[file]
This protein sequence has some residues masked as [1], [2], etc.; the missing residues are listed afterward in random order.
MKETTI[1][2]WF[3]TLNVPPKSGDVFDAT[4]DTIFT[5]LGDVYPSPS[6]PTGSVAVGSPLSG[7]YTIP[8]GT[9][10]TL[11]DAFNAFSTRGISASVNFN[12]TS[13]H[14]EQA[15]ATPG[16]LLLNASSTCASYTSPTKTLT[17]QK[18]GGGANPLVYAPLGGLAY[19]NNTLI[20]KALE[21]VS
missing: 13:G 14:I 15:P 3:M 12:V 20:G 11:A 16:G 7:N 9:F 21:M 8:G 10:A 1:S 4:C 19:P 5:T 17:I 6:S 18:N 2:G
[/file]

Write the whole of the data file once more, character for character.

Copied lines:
This protein sequence has some residues masked as [1], [2], etc.; the missing residues are listed afterward in random order.
MKETTI[1][2]WF[3]TLNVPPKSGDVFDAT[4]DTIFT[5]LGDVYPSPS[6]PTGSVAVGSPLSG[7]YTIP[8]GT[9][10]TL[11]DAFNAFSTRGISASVNFN[12]TS[13]H[14]EQA[15]ATPG[16]LLLNASSTCASYTSPTKTLT[17]QK[18]GGGANPLVYAPLGGLAY[19]NNTLI[20]KALE[21]VS
missing: 13:G 14:I 15:P 3:M 12:V 20:G 11:A 16:G 7:N 9:F 21:M 8:G 10:A 1:S 4:C 19:P 5:T 17:I 6:S 18:N 2:G